Pre-Closing and Closing Checklist for Sellers
Immediately upon acceptance of the contract
- Follow-up on any terms outlined in the contract (providing homeowner association paperwork, clearance letters, escrow deposit etc.)
- Make any repairs included in the contract
- Provide the current mortgage loan(s) information and/or equity line of credit information to your agent (this should include your account numbers, contact information for the lender(s) and your personal information)
During the Home Inspection
- Top-to-bottom inspection of Property is performed by an inspector chosen and paid by the buyer
- Provide access to any areas (crawlspaces, attics, etc) that the inspector will need to access
- If the property is currently vacant, ensure that all utilities are on prior to the inspection
- Buyer reviews report, they have the right to ask the seller to address any concerns on the property
- This is done during the Due Diligence Period stated on the Sales & Purchase Contract
DUE DILIGENCE is the time period the Seller grants the buyer the option of terminating the agreement for any reason. Buyer may arrange financing, conduct evaluations, inspection, appraisals, examinations, surveys & testing. During this period the buyer may also inspect for active termite infestation. This process is the time for a renegotiation of the contract
As a part of the loan approval process, the lender will require that the property be appraised to ensure that the value of the property is adequate to justify the loan. Although the buyer and seller have already agreed on a price, the appraiser’s evaluation must support that price.
When the appraisal has been satisfactorily completed and the lender has verified the buyer’s income, credit, etc., the lender can then make a decision on loan approval.
Title Company or Closing Attorney
Buyer chooses Title Company and/or if they desire to have an attorney represent them at closing. Among other items, the Title Company or attorney will check the title to the property, prepare necessary paperwork, and handle the receipt and distribution of all monies in the transaction (holds escrow deposit).
One to Two Weeks Following the Acceptance Date of the Contract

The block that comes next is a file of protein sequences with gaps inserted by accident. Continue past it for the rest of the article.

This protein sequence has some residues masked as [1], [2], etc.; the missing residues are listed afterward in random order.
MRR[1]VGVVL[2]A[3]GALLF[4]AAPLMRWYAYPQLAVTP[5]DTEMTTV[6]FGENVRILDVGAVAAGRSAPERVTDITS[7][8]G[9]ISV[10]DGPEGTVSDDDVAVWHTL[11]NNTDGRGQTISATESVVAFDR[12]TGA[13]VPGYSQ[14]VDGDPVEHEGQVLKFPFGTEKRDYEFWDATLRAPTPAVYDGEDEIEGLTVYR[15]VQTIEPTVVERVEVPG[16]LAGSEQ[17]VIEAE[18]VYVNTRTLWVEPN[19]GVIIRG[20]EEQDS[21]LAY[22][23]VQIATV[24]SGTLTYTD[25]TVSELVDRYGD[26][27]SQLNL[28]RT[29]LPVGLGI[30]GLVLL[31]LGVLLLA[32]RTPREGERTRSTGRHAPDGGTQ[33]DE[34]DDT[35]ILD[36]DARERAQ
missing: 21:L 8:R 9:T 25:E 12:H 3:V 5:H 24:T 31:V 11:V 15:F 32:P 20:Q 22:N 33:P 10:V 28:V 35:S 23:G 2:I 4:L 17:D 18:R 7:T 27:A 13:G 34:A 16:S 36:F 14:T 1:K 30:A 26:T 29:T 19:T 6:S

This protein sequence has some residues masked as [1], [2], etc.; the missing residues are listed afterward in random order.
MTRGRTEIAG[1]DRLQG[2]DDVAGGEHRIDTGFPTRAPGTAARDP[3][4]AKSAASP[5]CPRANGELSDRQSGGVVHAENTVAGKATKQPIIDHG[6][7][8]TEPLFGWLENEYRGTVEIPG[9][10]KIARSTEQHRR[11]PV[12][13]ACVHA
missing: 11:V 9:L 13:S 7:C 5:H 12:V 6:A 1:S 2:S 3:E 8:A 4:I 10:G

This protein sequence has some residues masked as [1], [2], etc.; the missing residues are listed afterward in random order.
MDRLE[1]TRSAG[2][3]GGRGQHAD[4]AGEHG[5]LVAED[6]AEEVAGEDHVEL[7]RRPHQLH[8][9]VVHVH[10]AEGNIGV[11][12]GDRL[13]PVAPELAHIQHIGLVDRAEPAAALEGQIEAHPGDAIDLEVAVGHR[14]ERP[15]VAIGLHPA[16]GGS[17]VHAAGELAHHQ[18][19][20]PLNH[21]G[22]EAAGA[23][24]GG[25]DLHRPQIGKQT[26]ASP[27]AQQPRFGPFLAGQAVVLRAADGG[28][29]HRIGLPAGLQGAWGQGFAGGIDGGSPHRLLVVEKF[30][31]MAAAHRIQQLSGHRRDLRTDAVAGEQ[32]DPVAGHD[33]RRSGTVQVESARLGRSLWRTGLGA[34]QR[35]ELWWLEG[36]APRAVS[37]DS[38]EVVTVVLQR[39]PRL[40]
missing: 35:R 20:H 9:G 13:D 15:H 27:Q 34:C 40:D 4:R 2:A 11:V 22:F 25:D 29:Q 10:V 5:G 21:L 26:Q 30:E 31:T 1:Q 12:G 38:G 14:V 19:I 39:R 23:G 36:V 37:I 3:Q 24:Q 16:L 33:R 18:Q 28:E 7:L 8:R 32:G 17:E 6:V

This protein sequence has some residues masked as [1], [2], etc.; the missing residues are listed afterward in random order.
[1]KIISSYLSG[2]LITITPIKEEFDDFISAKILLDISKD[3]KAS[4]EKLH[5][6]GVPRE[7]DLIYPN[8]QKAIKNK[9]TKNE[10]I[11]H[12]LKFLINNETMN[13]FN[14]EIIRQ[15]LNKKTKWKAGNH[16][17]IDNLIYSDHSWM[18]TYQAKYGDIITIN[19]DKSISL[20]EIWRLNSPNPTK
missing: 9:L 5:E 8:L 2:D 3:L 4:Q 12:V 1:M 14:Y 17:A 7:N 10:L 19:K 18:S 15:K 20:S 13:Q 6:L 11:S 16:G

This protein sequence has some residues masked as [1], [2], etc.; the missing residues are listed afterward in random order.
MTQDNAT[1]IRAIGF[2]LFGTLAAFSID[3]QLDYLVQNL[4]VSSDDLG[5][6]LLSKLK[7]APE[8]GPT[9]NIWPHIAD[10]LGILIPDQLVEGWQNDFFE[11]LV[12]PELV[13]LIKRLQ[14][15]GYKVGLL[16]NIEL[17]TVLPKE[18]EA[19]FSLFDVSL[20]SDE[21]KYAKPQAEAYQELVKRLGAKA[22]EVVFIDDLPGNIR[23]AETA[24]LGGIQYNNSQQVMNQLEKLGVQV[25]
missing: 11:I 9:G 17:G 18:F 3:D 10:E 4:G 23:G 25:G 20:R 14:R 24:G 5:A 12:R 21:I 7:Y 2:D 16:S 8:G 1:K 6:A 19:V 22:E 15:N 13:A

- Review any inspection amendment from the buyer with your agent and begin making agreed repairs
- Provide your agent with your preferred closing time
- Reserve your moving truck or schedule your moving service
- If contractually obligated to provide a termite clearance letter, you should call the company that provided your initial letter prior to listing
Most contracts require the sellers to furnish a termite clearance letter to the buyers. A licensed pest control operator must certify that the property is free from infestation by termites or other wood destroying organisms. If infestation is discovered, treatment and repair may be required. The cost of this inspection and any repairs is determined by the terms of the contract. The cost of the termite clearance letter is usually the responsibility of the buyer.
If the home will be subject to a mortgage, the buyers must arrange for a homeowner’s insurance policy covering the property. These arrangements must be made prior to closing and the policy must be present at the closing.
Re-Inspection of Repairs
In the event the seller is required to make repairs, sellers should be careful to hire reputable repairmen and keep good records of completion and payments involved. Buyers will normally have the property re-inspected to ensure satisfactory completion.
Prior to closing, both buyers and sellers should arrange to have the utilities transferred from one to the other. To accomplish this task, a date (usually the possession date) will be agreed upon for the transfer. The sellers notify the utility companies to cancel their services on that day. The buyers make applications with the various utilities and ask that their services be established on that same day.
Two Weeks Before Closing Date
- Get a change of address package from the post office
- Begin notifying family, friends, debtors, etc of address change
- Begin collecting information to pass on to the new owner (receipts for appliances, warranty information, owner’s manuals, repair and contractor contact information and dates of service)
One Week Before Closing
- Call your utility companies to schedule the final readings and the disconnect dates
- Get directions to closing attorney’s office from your real estate agent
- Collect receipts and information in relation to the work done to satisfy the inspection amendment and give copies to your real estate agent
Day Before Closing
- Review the Settlement Agreement to verify that the terms of the contract are correct and pay special attention to the line items for water bills, homeowner association dues, and mortgage balances
- If you have any concerns, discuss them with your agent
- If there is a chance of any dispute, your agent will advise you to bring proof of payment to the closing
Day of Closing
- Bring a photo ID and any documents requested by the closing attorney or either real estate agent
- Bring your checkbook, just in case there is a small item that needs to be handled on the spot (this is usually not necessary, but it’s always nice to have that option)
- Bring updated termite clearance letter, if required by contract
- Give the new owner your forwarding address and phone number in case anything is accidentally sent to you at the old address